The London tube and bus bombings

UK government now supports forensic radiography response team training

56 people were killed and over 700 injured when bombers staged four simultaneous attacks upon the London Transport system on 7 July 2005.

Photo: The London tube and bus bombings

The London Mass Fatality Plan was invoked and an emergency mortuary was established in the City of London and was operational within 48 hours of the attacks. The Association of Forensic Radiographers initiated their planned response and called members of the UK Forensic Radiography Response Team (UKFRRT) comprised of radiographers working in hospitals throughout the UK who have specialised training and experience to deal with this kind of incident.
Over a 17-day period, 56 bodies and 1162 body parts were examined. Using fluoroscopy, primary surveys of whole bodies were undertaken by teams of two radiographers and a pathologist. This method of imaging facilitated rapid location of personal effects, documentation of injuries sustained by the victims and also aided the retrieval of foreign bodies. In the case of body parts, the primary survey was undertaken using digital and computed radiography.
Secondary surveys were undertaken following removal of clothing and external examination by the pathologist. They were mainly limited to intra-oral dental radiography in conjunction with odontological examination and enabled rapid, non-invasive acquisition of post-mortem data for comparison with available ante-mortem records.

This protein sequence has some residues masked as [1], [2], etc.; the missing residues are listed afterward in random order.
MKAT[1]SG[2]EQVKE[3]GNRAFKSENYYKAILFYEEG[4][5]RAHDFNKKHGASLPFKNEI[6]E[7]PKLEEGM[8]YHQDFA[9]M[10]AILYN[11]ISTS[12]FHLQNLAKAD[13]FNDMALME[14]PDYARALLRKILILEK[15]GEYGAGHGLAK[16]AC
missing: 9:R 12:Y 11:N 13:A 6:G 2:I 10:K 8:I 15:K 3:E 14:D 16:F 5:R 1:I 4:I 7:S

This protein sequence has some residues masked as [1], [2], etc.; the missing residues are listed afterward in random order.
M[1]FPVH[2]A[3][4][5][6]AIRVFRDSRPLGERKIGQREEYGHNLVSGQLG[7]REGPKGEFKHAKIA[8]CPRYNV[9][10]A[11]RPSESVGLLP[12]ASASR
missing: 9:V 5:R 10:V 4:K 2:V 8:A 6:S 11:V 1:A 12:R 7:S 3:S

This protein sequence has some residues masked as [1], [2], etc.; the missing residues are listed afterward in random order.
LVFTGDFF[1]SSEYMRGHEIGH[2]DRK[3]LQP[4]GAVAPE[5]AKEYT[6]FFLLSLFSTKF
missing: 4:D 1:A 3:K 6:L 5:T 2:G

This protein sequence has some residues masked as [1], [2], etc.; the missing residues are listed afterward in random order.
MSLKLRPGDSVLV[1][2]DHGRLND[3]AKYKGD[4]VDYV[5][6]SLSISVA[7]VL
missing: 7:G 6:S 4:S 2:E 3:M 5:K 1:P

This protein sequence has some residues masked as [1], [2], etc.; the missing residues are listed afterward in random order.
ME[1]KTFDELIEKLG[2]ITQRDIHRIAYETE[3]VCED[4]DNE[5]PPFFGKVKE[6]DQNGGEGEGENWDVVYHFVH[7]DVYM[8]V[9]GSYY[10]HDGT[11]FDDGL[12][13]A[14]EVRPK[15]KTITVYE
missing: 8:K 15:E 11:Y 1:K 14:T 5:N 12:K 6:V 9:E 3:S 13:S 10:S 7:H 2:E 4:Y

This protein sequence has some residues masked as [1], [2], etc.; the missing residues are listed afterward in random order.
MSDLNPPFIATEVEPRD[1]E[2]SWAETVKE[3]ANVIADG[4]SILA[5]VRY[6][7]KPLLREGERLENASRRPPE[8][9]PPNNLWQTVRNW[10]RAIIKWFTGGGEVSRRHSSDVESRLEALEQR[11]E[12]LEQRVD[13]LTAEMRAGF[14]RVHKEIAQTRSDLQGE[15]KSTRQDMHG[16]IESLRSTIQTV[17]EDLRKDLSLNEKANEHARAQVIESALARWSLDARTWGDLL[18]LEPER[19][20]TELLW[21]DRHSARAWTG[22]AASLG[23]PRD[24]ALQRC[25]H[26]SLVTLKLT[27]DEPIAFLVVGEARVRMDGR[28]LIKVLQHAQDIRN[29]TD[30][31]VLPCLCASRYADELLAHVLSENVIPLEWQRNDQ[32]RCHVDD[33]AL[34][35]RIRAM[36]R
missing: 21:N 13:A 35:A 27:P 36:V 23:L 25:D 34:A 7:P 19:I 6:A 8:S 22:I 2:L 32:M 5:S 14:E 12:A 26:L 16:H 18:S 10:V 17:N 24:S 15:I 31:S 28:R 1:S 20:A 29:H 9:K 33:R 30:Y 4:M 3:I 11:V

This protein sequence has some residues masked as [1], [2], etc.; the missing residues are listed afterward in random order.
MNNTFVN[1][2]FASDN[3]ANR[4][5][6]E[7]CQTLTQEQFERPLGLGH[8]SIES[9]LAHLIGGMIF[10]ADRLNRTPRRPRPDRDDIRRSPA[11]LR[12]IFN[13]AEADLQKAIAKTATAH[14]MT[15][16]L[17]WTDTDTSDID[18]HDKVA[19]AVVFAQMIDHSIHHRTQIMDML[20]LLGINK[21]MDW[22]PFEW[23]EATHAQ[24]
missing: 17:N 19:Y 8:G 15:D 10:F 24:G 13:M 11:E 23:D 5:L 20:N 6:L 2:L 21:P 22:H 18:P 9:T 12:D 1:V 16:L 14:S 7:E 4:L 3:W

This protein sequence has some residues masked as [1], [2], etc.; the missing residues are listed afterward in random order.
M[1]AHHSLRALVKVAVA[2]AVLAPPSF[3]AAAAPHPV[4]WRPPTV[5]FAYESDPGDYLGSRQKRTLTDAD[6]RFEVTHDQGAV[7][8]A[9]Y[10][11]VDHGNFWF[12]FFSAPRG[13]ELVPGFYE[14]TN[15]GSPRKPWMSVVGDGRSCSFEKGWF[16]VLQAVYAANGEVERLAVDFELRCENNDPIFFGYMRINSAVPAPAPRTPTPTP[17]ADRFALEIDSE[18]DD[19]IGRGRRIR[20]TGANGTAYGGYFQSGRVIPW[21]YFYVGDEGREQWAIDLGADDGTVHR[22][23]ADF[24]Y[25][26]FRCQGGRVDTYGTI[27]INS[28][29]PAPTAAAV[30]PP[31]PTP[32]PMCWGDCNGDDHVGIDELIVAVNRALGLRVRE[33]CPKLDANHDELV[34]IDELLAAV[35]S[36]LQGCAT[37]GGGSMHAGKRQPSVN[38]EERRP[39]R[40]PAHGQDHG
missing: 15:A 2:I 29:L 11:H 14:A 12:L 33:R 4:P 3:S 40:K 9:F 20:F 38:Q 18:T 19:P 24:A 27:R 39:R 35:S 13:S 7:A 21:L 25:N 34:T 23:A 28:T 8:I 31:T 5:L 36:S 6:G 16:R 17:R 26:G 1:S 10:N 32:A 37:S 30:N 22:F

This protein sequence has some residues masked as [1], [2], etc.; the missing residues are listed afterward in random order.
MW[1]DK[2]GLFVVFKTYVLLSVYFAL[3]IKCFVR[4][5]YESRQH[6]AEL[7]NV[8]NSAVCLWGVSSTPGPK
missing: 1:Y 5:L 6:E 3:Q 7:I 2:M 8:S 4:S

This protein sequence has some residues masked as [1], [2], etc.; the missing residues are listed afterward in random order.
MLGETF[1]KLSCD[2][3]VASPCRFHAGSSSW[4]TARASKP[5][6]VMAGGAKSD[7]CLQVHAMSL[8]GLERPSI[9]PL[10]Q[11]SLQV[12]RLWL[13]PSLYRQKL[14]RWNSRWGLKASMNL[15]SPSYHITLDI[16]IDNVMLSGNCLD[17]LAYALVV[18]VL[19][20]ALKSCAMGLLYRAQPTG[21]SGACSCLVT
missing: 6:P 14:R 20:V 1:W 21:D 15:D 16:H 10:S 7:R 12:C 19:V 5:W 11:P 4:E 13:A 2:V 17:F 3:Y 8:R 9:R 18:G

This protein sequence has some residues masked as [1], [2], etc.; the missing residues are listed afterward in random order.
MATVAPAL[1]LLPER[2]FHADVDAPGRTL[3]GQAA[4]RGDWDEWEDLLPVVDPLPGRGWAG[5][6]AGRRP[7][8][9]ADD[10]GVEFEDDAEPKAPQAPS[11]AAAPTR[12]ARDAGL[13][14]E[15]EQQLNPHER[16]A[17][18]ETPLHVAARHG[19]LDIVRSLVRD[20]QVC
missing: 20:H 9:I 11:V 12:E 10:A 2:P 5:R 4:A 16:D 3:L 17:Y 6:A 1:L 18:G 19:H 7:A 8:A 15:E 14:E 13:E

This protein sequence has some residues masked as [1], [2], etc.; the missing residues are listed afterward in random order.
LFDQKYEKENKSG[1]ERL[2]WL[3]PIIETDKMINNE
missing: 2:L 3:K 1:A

Tertiary examinations of both bodies and body parts were undertaken at the request of the pathologist in a number of cases.
Use of modern radiographic imaging technologies contributed greatly to the speed of the pathology examination and identification process. Fluoroscopy and digital radiography enabled items of forensic evidence to be located and recovered very rapidly whilst minimising the need for invasive procedures.
The UK Government has recognised the need and value of such a team and is now supporting the training of the UKFRRT, as well as the lease of digital radiographic equipment.
Source: GE Healthcare

27.03.2009

Read all latest stories

Related articles

Photo

Algorithms in radiology

AI in diagnostics: Smart scans are the future

AI algorithms are making their way not just into diagnostic workstations, but will also in future be found in the diagnostic methods themselves. Prof. Mathias Goyen, Chief Medical Officer Europe at…

Photo

Powerful. Versatile. Productive.

World-class ultrasound designed for peace-of-mind

GE Healthcare introduces Versana Premier – an ultrasound system that can help deliver high-quality, personalized care, patient after patient, day after busy day. This innovative system is well…

Photo

Handheld devices

Is 'Bring your own ultrasound' really such a good thing?

Pocket ultrasound accelerates diagnosis at the point-of-care reducing the role of the radiologist. You can buy a pocket ultrasound probe online, download an app to your smart phone and start making…

Related products